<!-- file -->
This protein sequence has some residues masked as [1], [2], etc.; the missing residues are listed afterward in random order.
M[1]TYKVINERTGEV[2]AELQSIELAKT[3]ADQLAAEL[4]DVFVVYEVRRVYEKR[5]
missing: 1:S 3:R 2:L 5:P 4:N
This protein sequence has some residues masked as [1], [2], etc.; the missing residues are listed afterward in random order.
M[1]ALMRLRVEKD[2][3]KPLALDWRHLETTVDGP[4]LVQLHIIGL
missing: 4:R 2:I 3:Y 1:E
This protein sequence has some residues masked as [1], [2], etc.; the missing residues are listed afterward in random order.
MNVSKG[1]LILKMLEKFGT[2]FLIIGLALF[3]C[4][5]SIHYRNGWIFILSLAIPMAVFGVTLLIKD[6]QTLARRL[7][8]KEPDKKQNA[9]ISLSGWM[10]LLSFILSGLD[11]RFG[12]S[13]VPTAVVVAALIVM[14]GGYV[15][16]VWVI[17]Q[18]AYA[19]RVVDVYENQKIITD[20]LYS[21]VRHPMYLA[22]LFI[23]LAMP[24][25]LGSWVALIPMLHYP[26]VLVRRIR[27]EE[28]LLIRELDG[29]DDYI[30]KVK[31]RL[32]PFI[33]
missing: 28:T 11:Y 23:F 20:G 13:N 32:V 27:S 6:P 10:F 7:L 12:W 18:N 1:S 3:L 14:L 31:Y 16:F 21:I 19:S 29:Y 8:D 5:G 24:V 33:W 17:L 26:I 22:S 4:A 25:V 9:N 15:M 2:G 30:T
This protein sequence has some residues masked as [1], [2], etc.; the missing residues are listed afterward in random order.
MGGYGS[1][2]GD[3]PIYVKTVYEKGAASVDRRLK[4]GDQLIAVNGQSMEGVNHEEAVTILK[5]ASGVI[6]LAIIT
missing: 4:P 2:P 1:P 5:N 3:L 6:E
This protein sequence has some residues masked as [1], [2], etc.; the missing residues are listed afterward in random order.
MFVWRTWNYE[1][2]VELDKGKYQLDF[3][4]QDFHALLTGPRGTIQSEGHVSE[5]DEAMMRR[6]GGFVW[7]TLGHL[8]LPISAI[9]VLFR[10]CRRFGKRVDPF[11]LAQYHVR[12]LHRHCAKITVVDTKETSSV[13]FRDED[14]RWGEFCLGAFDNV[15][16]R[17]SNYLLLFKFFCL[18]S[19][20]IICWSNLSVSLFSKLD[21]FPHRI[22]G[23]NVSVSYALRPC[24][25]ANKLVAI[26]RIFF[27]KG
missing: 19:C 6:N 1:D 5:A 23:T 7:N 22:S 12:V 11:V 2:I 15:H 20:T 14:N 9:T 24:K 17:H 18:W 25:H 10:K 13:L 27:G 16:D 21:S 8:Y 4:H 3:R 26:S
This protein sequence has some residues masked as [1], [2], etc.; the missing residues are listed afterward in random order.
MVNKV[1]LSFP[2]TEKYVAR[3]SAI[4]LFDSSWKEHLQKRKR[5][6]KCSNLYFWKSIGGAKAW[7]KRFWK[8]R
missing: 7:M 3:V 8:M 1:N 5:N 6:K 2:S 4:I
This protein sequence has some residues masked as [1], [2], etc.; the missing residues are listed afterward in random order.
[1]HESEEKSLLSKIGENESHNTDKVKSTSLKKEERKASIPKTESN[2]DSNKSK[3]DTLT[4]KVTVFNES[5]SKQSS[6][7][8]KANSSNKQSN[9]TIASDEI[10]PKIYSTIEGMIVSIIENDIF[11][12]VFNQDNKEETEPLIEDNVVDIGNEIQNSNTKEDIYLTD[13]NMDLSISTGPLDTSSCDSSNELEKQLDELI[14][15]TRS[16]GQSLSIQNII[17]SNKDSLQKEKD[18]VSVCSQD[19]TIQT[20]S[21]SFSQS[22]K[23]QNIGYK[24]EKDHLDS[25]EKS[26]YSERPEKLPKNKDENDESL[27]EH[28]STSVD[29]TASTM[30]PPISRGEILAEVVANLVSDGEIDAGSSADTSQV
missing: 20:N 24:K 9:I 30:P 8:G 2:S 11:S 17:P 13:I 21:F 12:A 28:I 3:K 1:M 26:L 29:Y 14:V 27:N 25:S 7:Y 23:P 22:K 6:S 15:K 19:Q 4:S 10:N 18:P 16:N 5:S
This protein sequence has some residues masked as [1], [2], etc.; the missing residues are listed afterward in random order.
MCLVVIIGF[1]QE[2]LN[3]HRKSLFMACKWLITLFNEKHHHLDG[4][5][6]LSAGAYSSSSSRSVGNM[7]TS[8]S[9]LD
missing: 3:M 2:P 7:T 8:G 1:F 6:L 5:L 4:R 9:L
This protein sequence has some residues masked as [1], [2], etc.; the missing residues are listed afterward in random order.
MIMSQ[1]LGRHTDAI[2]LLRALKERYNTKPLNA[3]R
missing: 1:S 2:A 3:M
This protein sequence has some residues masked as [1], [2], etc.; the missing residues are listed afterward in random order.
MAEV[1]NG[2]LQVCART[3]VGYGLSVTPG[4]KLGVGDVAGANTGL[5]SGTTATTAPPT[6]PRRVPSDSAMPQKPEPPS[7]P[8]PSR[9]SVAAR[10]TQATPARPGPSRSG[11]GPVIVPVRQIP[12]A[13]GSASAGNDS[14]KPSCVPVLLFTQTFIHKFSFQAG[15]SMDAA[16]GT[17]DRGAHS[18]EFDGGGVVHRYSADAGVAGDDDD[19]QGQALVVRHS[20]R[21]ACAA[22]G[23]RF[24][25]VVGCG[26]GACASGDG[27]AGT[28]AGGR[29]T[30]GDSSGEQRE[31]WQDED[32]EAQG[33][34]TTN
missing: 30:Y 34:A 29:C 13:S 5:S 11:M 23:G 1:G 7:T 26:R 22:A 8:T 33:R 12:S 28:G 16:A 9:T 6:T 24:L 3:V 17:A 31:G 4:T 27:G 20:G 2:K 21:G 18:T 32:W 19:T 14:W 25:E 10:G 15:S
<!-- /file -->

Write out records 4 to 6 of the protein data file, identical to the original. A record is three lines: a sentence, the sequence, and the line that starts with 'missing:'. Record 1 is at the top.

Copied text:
This protein sequence has some residues masked as [1], [2], etc.; the missing residues are listed afterward in random order.
MGGYGS[1][2]GD[3]PIYVKTVYEKGAASVDRRLK[4]GDQLIAVNGQSMEGVNHEEAVTILK[5]ASGVI[6]LAIIT
missing: 4:P 2:P 1:P 5:N 3:L 6:E
This protein sequence has some residues masked as [1], [2], etc.; the missing residues are listed afterward in random order.
MFVWRTWNYE[1][2]VELDKGKYQLDF[3][4]QDFHALLTGPRGTIQSEGHVSE[5]DEAMMRR[6]GGFVW[7]TLGHL[8]LPISAI[9]VLFR[10]CRRFGKRVDPF[11]LAQYHVR[12]LHRHCAKITVVDTKETSSV[13]FRDED[14]RWGEFCLGAFDNV[15][16]R[17]SNYLLLFKFFCL[18]S[19][20]IICWSNLSVSLFSKLD[21]FPHRI[22]G[23]NVSVSYALRPC[24][25]ANKLVAI[26]RIFF[27]KG
missing: 19:C 6:N 1:D 5:A 23:T 7:N 22:S 12:V 11:V 2:I 15:H 20:T 14:N 9:T 24:K 17:H 18:W 25:H 10:K 13:L 27:G 16:D 21:S 8:Y 4:H 3:R 26:S
This protein sequence has some residues masked as [1], [2], etc.; the missing residues are listed afterward in random order.
MVNKV[1]LSFP[2]TEKYVAR[3]SAI[4]LFDSSWKEHLQKRKR[5][6]KCSNLYFWKSIGGAKAW[7]KRFWK[8]R
missing: 7:M 3:V 8:M 1:N 5:N 6:K 2:S 4:I